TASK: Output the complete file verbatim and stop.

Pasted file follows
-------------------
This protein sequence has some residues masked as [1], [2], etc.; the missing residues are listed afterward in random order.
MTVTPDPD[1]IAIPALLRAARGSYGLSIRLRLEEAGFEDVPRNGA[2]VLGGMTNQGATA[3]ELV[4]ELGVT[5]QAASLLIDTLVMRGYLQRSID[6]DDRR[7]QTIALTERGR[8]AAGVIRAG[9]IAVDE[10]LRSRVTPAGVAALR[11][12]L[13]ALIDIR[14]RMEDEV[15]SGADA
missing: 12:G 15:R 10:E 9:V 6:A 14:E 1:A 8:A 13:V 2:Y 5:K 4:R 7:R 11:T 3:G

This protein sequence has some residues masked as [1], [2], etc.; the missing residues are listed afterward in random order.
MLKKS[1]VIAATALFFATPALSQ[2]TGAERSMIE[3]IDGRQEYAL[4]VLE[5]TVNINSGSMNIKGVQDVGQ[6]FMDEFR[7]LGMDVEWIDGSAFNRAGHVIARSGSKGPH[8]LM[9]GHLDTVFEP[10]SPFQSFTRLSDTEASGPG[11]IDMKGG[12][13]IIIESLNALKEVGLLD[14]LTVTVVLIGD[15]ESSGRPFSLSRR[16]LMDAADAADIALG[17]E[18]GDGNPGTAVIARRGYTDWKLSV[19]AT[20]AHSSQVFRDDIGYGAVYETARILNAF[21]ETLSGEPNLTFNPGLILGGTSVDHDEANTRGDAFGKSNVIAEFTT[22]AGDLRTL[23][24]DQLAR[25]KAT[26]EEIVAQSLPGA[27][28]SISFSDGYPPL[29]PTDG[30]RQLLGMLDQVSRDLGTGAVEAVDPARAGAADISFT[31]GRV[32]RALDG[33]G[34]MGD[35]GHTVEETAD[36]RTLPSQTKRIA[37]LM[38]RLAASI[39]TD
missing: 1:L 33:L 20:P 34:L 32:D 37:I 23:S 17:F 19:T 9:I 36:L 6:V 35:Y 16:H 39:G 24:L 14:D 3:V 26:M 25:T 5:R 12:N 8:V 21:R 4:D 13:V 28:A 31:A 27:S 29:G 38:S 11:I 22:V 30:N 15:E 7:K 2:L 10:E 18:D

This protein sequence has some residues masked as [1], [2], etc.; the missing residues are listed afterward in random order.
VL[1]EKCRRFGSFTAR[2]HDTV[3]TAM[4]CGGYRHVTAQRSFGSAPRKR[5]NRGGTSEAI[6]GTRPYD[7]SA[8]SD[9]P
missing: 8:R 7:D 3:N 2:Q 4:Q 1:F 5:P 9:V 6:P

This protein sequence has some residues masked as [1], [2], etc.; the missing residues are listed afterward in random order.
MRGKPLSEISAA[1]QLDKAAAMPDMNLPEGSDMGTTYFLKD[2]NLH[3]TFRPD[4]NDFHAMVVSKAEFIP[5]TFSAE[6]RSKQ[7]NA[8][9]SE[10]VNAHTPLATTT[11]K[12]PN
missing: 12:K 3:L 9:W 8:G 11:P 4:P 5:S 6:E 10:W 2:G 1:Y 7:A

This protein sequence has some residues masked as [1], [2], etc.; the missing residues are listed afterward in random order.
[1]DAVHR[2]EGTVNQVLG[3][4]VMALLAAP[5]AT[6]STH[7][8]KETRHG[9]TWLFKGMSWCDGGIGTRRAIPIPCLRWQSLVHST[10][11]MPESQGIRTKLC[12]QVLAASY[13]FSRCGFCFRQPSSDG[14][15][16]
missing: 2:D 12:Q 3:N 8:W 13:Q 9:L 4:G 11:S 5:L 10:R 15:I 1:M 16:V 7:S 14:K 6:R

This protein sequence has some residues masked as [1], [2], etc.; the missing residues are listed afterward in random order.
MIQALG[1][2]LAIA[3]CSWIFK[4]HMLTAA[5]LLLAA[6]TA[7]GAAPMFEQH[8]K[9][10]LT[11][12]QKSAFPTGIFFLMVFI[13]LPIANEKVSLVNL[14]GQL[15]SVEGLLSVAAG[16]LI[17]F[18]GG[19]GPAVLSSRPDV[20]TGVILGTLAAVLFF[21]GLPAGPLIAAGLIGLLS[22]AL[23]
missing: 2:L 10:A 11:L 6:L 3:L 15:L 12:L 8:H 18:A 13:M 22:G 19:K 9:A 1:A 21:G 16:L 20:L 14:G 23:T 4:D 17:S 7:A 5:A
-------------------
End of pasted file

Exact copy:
This protein sequence has some residues masked as [1], [2], etc.; the missing residues are listed afterward in random order.
MTVTPDPD[1]IAIPALLRAARGSYGLSIRLRLEEAGFEDVPRNGA[2]VLGGMTNQGATA[3]ELV[4]ELGVT[5]QAASLLIDTLVMRGYLQRSID[6]DDRR[7]QTIALTERGR[8]AAGVIRAG[9]IAVDE[10]LRSRVTPAGVAALR[11][12]L[13]ALIDIR[14]RMEDEV[15]SGADA
missing: 12:G 15:R 10:E 9:V 6:A 14:E 1:A 8:A 13:V 2:Y 5:K 4:R 7:R 11:T 3:G

This protein sequence has some residues masked as [1], [2], etc.; the missing residues are listed afterward in random order.
MLKKS[1]VIAATALFFATPALSQ[2]TGAERSMIE[3]IDGRQEYAL[4]VLE[5]TVNINSGSMNIKGVQDVGQ[6]FMDEFR[7]LGMDVEWIDGSAFNRAGHVIARSGSKGPH[8]LM[9]GHLDTVFEP[10]SPFQSFTRLSDTEASGPG[11]IDMKGG[12][13]IIIESLNALKEVGLLD[14]LTVTVVLIGD[15]ESSGRPFSLSRR[16]LMDAADAADIALG[17]E[18]GDGNPGTAVIARRGYTDWKLSV[19]AT[20]AHSSQVFRDDIGYGAVYETARILNAF[21]ETLSGEPNLTFNPGLILGGTSVDHDEANTRGDAFGKSNVIAEFTT[22]AGDLRTL[23][24]DQLAR[25]KAT[26]EEIVAQSLPGA[27][28]SISFSDGYPPL[29]PTDG[30]RQLLGMLDQVSRDLGTGAVEAVDPARAGAADISFT[31]GRV[32]RALDG[33]G[34]MGD[35]GHTVEETAD[36]RTLPSQTKRIA[37]LM[38]RLAASI[39]TD
missing: 1:L 33:L 20:P 34:L 32:D 37:I 23:S 17:F 19:T 9:I 36:L 6:V 35:Y 16:H 39:G 24:L 14:D 3:V 26:M 25:T 5:R 12:N 8:V 21:R 4:D 13:V 28:A 31:A 27:S 29:G 38:S 11:I 22:V 30:N 15:E 7:K 2:L 10:E 18:D

This protein sequence has some residues masked as [1], [2], etc.; the missing residues are listed afterward in random order.
VL[1]EKCRRFGSFTAR[2]HDTV[3]TAM[4]CGGYRHVTAQRSFGSAPRKR[5]NRGGTSEAI[6]GTRPYD[7]SA[8]SD[9]P
missing: 8:R 7:D 3:N 2:Q 4:Q 1:F 5:P 9:V 6:P

This protein sequence has some residues masked as [1], [2], etc.; the missing residues are listed afterward in random order.
MRGKPLSEISAA[1]QLDKAAAMPDMNLPEGSDMGTTYFLKD[2]NLH[3]TFRPD[4]NDFHAMVVSKAEFIP[5]TFSAE[6]RSKQ[7]NA[8][9]SE[10]VNAHTPLATTT[11]K[12]PN
missing: 12:K 3:L 9:W 8:G 11:P 4:P 5:S 6:E 10:W 2:G 1:Y 7:A

This protein sequence has some residues masked as [1], [2], etc.; the missing residues are listed afterward in random order.
[1]DAVHR[2]EGTVNQVLG[3][4]VMALLAAP[5]AT[6]STH[7][8]KETRHG[9]TWLFKGMSWCDGGIGTRRAIPIPCLRWQSLVHST[10][11]MPESQGIRTKLC[12]QVLAASY[13]FSRCGFCFRQPSSDG[14][15][16]
missing: 2:D 12:Q 3:N 8:W 13:Q 9:L 4:G 11:S 5:L 10:R 15:I 1:M 16:V 7:S 14:K 6:R

This protein sequence has some residues masked as [1], [2], etc.; the missing residues are listed afterward in random order.
MIQALG[1][2]LAIA[3]CSWIFK[4]HMLTAA[5]LLLAA[6]TA[7]GAAPMFEQH[8]K[9][10]LT[11][12]QKSAFPTGIFFLMVFI[13]LPIANEKVSLVNL[14]GQL[15]SVEGLLSVAAG[16]LI[17]F[18]GG[19]GPAVLSSRPDV[20]TGVILGTLAAVLFF[21]GLPAGPLIAAGLIGLLS[22]AL[23]
missing: 2:L 10:A 11:L 6:L 3:L 15:L 12:L 8:H 18:A 13:M 22:G 19:K 9:A 1:A 21:G 16:L 20:L 14:G 23:T 4:D 17:S 7:A 5:A